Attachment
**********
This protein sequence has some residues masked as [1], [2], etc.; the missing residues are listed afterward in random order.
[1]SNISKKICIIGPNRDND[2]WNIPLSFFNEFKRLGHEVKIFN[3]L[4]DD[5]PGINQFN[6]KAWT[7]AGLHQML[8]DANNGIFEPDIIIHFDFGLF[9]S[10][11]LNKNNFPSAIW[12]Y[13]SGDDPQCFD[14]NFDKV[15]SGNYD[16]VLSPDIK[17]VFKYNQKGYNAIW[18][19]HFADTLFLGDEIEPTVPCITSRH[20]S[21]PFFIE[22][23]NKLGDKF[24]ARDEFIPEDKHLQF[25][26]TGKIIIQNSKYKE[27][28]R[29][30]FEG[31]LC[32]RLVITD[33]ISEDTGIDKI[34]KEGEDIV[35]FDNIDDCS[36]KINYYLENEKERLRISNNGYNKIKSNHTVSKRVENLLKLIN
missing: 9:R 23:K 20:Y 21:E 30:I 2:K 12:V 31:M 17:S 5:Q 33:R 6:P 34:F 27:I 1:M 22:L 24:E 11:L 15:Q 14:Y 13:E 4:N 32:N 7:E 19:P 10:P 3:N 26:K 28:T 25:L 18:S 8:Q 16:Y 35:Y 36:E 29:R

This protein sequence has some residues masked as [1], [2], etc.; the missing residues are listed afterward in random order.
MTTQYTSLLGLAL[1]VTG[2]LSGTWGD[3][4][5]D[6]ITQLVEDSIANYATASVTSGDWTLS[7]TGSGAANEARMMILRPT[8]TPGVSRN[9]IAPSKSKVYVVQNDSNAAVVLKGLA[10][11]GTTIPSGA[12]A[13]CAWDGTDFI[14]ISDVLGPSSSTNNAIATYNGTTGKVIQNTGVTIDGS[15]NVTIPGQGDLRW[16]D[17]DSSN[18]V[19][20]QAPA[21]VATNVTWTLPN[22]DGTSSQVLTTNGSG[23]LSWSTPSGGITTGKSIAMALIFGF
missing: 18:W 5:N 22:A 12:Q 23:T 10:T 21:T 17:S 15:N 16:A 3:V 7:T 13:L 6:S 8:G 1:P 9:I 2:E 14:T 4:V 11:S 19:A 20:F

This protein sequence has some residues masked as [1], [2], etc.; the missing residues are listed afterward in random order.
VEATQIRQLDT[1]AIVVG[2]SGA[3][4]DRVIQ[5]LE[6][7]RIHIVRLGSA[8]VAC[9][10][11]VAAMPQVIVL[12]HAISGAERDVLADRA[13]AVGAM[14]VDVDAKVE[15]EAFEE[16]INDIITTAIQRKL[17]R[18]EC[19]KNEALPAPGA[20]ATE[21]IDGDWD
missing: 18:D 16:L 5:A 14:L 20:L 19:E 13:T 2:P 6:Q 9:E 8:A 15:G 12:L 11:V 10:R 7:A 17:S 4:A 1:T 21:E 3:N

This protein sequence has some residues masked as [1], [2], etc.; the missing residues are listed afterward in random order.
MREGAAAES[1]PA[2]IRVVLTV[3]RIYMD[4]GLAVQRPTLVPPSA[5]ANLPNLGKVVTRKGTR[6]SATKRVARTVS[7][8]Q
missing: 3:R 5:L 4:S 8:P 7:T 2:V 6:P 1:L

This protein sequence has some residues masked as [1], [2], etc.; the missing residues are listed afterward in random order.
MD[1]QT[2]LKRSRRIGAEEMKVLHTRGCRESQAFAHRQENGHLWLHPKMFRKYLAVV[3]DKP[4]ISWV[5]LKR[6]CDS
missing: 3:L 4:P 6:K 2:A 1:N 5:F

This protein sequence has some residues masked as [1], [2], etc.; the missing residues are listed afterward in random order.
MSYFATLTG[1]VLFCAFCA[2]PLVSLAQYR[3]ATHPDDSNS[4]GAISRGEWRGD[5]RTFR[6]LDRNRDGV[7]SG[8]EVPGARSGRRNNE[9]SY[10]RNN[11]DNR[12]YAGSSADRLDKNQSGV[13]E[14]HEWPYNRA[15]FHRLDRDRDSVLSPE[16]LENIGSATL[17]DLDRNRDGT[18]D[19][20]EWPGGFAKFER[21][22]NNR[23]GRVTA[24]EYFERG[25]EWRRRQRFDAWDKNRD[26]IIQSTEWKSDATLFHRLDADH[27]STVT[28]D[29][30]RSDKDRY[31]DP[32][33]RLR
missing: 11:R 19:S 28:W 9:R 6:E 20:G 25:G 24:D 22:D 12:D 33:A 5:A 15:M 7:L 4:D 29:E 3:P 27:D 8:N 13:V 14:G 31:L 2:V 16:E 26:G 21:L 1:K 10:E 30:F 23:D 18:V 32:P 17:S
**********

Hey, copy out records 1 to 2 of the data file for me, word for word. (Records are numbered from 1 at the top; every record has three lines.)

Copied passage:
This protein sequence has some residues masked as [1], [2], etc.; the missing residues are listed afterward in random order.
[1]SNISKKICIIGPNRDND[2]WNIPLSFFNEFKRLGHEVKIFN[3]L[4]DD[5]PGINQFN[6]KAWT[7]AGLHQML[8]DANNGIFEPDIIIHFDFGLF[9]S[10][11]LNKNNFPSAIW[12]Y[13]SGDDPQCFD[14]NFDKV[15]SGNYD[16]VLSPDIK[17]VFKYNQKGYNAIW[18][19]HFADTLFLGDEIEPTVPCITSRH[20]S[21]PFFIE[22][23]NKLGDKF[24]ARDEFIPEDKHLQF[25][26]TGKIIIQNSKYKE[27][28]R[29][30]FEG[31]LC[32]RLVITD[33]ISEDTGIDKI[34]KEGEDIV[35]FDNIDDCS[36]KINYYLENEKERLRISNNGYNKIKSNHTVSKRVENLLKLIN
missing: 9:R 23:K 20:Y 21:E 30:I 2:K 12:V 31:M 17:S 5:Q 33:R 6:P 34:F 27:I 1:M 22:L 24:E 11:L 15:Q 14:Y 13:E 4:N 32:N 7:E 19:P 10:P 3:N 26:K 28:T 25:L 18:S 8:Q 16:Y 35:Y 36:E 29:R

This protein sequence has some residues masked as [1], [2], etc.; the missing residues are listed afterward in random order.
MTTQYTSLLGLAL[1]VTG[2]LSGTWGD[3][4][5]D[6]ITQLVEDSIANYATASVTSGDWTLS[7]TGSGAANEARMMILRPT[8]TPGVSRN[9]IAPSKSKVYVVQNDSNAAVVLKGLA[10][11]GTTIPSGA[12]A[13]CAWDGTDFI[14]ISDVLGPSSSTNNAIATYNGTTGKVIQNTGVTIDGS[15]NVTIPGQGDLRW[16]D[17]DSSN[18]V[19][20]QAPA[21]VATNVTWTLPN[22]DGTSSQVLTTNGSG[23]LSWSTPSGGITTGKSIAMALIFGF
missing: 18:W 5:N 22:A 12:Q 23:T 10:T 21:T 17:S 15:N 16:A 3:V 7:T 13:L 6:S 8:G 1:P 9:I 2:E 14:T 4:V 11:S 19:A 20:F